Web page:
Each year, the best part of my job is shaking the hands of our almost 8,000 high school graduates. I get to meet amazing students and their families who are eager to begin the next chapter of their lives. Last May, I met Madison Mitzel, a graduate with 13 years of perfect attendance. From kindergarten through grade 12, she did not miss one single school day—it was no wonder she was graduating at the top of her class. Quite frankly, students must be in school in order to succeed. However, Madison’s accomplishment is quite rare. In fact, there are far too many students who are instead
chronically absent, frequently missing school and losing valuable learning opportunities. Chronic absenteeism is defined as missing 10 percent of school days in a school year for any reason, excused or unexcused. One in 8 students across the United States were chronically absent during the 2013-14 school year, with students of color, low-income students, and students with disabilities experiencing even higher rates. Chronically absent students’ school experience looks very different from those who attend regularly, especially for students already faced with a myriad of challenges. Imagine trying to make progress without nearly a full month of opportunities to learn. Every school day counts. Each day missed, whether excused or not, takes away from the crucial process of relationship-building between students and educators so that learning can capitalize on individual strengths, weaknesses and interests. And now that state learning expectations are higher than ever, absent students miss the chance to learn foundational skills in sequence and to practice and apply what they are learning. Further, experts agree that school is the safest place for students during the day. Students who miss school even impact the learning experience of their peers who attend school regularly. The curriculum pace slows as educators review material for those who were out, and meaningful group projects must be rethought to accommodate missing group members. Chronic absence patterns emerge early, and are associated with poor attendance and performance throughout schooling. Poor attendance and performance can result from habits that we can and must break. As we prepare for the upcoming school year, educators can focus on these seven strategies to address and prevent chronic absenteeism in their schools and classrooms.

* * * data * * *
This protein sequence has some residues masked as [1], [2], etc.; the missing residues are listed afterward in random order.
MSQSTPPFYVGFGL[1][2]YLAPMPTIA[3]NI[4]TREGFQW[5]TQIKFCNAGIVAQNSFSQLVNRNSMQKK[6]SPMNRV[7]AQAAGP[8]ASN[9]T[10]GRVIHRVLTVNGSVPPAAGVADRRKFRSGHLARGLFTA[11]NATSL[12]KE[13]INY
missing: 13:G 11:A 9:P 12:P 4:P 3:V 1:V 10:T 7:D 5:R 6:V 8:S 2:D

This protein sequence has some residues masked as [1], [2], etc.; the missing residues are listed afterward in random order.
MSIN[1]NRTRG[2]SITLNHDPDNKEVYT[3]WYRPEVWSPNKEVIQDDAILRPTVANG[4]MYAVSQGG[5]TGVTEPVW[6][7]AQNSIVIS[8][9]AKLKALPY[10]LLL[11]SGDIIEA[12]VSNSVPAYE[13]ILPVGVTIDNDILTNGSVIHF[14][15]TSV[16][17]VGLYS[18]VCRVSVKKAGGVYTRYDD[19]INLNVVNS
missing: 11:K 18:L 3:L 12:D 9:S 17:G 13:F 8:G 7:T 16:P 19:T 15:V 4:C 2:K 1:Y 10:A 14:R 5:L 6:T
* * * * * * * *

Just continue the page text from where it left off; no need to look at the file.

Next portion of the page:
Proactively build relationships with parents and guardians over the summer. Support meaningful educator/family engagement that affirms the importance of daily attendance as essential to success. During the academic year, engage families in effective and consequential ways including providing opportunities for families to support in-class learning and to supplement whole-school engagement.
Ensure that schools are places where students want to be. Support school climates where all students are affirmed, safe and engaged. Learning should be relevant and reflective of the things that matter most to students. Students should be celebrated as experts of their experience and their voices should be central to discussions about the work required to improve schools and communities. Educators can support inclusive and affirming environments by celebrating diverse contributions (outside of Black History Month), for example.
Use last year’s attendance data to proactively engage families that may need support. Identify families who are or are at risk of chronically absenteeism and work with them to construct a plan to overcome obstacles to attendance and success.
Help families develop transportation plans to ensure that their student has a consistent means of getting to school. Often students miss school due to unreliable transportation. Ensure that all students have effective transportation plans, which may include organizing walking buses to safely transport students to and from school.
Provide families in need with the support required to ensure success. Coordinate with local agencies, employers, faith communities as well as community based organizations to identify and facilitate access to services and supports that will assist families in need.
Provide incentives to support good attendance. Celebrate students and families who show up every day and on time (while not disparaging those who are unable to do so). Consider opportunities to highlight students and families as well as the strategies they employ in school newsletters or during assemblies.
Rethink discipline policies and practices that disproportionately push students of color out of school. Suspensions and expulsions contribute to chronic absenteeism and missed classroom time. In addition, students experiencing bullying and harassment may find it challenging to arrive to school on time, each day, or otherwise remain engaged during the school year. Educators should ensure that all teachers and leaders are equipped with the tools and resources needed to ensure all students are safe, engaged and welcome.
The thread that runs through each of the aforementioned recommendations is identifying obstacles to success and working collaboratively to overcome them. We encourage you to take the steps required to ensure that all students show up able to show just how brilliant they are.